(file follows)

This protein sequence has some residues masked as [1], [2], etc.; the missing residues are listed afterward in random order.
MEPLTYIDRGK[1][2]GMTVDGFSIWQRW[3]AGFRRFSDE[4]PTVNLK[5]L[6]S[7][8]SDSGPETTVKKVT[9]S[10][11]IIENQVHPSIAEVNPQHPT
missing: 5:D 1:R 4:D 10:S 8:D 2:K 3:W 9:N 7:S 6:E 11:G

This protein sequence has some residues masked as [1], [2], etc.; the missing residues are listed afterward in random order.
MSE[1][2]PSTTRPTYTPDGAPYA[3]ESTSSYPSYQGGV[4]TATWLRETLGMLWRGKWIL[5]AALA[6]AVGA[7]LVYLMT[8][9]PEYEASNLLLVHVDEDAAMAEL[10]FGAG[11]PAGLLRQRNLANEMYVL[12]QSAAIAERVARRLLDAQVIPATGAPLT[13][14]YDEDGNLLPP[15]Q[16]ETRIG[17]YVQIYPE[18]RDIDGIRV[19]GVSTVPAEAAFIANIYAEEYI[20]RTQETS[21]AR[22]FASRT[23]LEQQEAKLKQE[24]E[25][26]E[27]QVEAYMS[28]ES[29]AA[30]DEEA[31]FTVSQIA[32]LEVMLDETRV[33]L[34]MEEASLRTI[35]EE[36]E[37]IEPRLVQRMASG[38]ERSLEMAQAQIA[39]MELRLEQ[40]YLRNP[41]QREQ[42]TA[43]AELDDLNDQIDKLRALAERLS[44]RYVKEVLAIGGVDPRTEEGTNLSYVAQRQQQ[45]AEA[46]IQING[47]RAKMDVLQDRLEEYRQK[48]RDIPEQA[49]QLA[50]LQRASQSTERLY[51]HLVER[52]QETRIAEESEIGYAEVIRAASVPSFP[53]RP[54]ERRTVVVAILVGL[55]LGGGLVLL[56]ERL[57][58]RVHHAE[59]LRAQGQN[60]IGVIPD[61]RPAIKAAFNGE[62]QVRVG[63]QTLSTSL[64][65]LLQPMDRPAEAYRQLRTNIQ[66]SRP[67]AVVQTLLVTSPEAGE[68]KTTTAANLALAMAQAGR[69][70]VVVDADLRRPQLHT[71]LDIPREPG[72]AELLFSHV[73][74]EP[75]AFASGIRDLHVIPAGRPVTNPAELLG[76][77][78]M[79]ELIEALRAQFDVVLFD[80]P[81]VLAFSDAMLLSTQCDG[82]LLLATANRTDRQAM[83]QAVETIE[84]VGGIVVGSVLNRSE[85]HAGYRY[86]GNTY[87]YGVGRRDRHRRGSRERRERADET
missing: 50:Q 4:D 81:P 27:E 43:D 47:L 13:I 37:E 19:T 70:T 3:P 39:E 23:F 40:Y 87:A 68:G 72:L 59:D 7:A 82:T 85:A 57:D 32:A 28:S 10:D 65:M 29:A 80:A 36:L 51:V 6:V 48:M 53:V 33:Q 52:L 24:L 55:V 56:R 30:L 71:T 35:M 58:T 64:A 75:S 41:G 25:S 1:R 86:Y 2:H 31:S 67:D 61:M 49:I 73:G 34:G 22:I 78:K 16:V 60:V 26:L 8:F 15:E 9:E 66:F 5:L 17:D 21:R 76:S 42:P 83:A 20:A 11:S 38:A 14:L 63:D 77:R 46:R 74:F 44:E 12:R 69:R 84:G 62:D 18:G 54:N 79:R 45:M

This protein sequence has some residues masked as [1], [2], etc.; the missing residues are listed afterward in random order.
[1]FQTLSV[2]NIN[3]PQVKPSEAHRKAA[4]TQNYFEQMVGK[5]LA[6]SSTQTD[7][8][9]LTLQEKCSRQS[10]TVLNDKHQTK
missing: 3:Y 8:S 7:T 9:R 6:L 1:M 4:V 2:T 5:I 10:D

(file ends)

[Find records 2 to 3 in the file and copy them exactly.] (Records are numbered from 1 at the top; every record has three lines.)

This protein sequence has some residues masked as [1], [2], etc.; the missing residues are listed afterward in random order.
MSE[1][2]PSTTRPTYTPDGAPYA[3]ESTSSYPSYQGGV[4]TATWLRETLGMLWRGKWIL[5]AALA[6]AVGA[7]LVYLMT[8][9]PEYEASNLLLVHVDEDAAMAEL[10]FGAG[11]PAGLLRQRNLANEMYVL[12]QSAAIAERVARRLLDAQVIPATGAPLT[13][14]YDEDGNLLPP[15]Q[16]ETRIG[17]YVQIYPE[18]RDIDGIRV[19]GVSTVPAEAAFIANIYAEEYI[20]RTQETS[21]AR[22]FASRT[23]LEQQEAKLKQE[24]E[25][26]E[27]QVEAYMS[28]ES[29]AA[30]DEEA[31]FTVSQIA[32]LEVMLDETRV[33]L[34]MEEASLRTI[35]EE[36]E[37]IEPRLVQRMASG[38]ERSLEMAQAQIA[39]MELRLEQ[40]YLRNP[41]QREQ[42]TA[43]AELDDLNDQIDKLRALAERLS[44]RYVKEVLAIGGVDPRTEEGTNLSYVAQRQQQ[45]AEA[46]IQING[47]RAKMDVLQDRLEEYRQK[48]RDIPEQA[49]QLA[50]LQRASQSTERLY[51]HLVER[52]QETRIAEESEIGYAEVIRAASVPSFP[53]RP[54]ERRTVVVAILVGL[55]LGGGLVLL[56]ERL[57][58]RVHHAE[59]LRAQGQN[60]IGVIPD[61]RPAIKAAFNGE[62]QVRVG[63]QTLSTSL[64][65]LLQPMDRPAEAYRQLRTNIQ[66]SRP[67]AVVQTLLVTSPEAGE[68]KTTTAANLALAMAQAGR[69][70]VVVDADLRRPQLHT[71]LDIPREPG[72]AELLFSHV[73][74]EP[75]AFASGIRDLHVIPAGRPVTNPAELLG[76][77][78]M[79]ELIEALRAQFDVVLFD[80]P[81]VLAFSDAMLLSTQCDG[82]LLLATANRTDRQAM[83]QAVETIE[84]VGGIVVGSVLNRSE[85]HAGYRY[86]GNTY[87]YGVGRRDRHRRGSRERRERADET
missing: 50:Q 4:D 81:P 27:E 43:D 47:L 13:I 37:E 19:T 70:T 3:P 39:E 23:F 40:Y 87:A 68:G 72:L 59:D 7:A 82:T 85:A 57:D 32:A 28:S 10:D 65:M 29:A 80:A 36:L 51:V 6:V 48:M 53:V 33:Q 52:L 24:L 55:V 56:R 30:L 71:T 35:M 58:T 64:A 75:S 41:G 25:S 1:R 86:Y 2:H 31:S 67:D 61:M 49:I 73:G 34:G 22:I 78:K 16:V 60:V 26:L 8:F 15:E 9:E 66:F 5:L 17:D 21:R 76:S 42:P 83:A 20:A 11:S 38:A 14:L 63:D 77:R 46:R 74:F 44:E 12:R 69:R 84:G 62:D 18:G 54:N 79:R 45:M

This protein sequence has some residues masked as [1], [2], etc.; the missing residues are listed afterward in random order.
[1]FQTLSV[2]NIN[3]PQVKPSEAHRKAA[4]TQNYFEQMVGK[5]LA[6]SSTQTD[7][8][9]LTLQEKCSRQS[10]TVLNDKHQTK
missing: 3:Y 8:S 7:T 9:R 6:L 1:M 4:V 2:T 5:I 10:D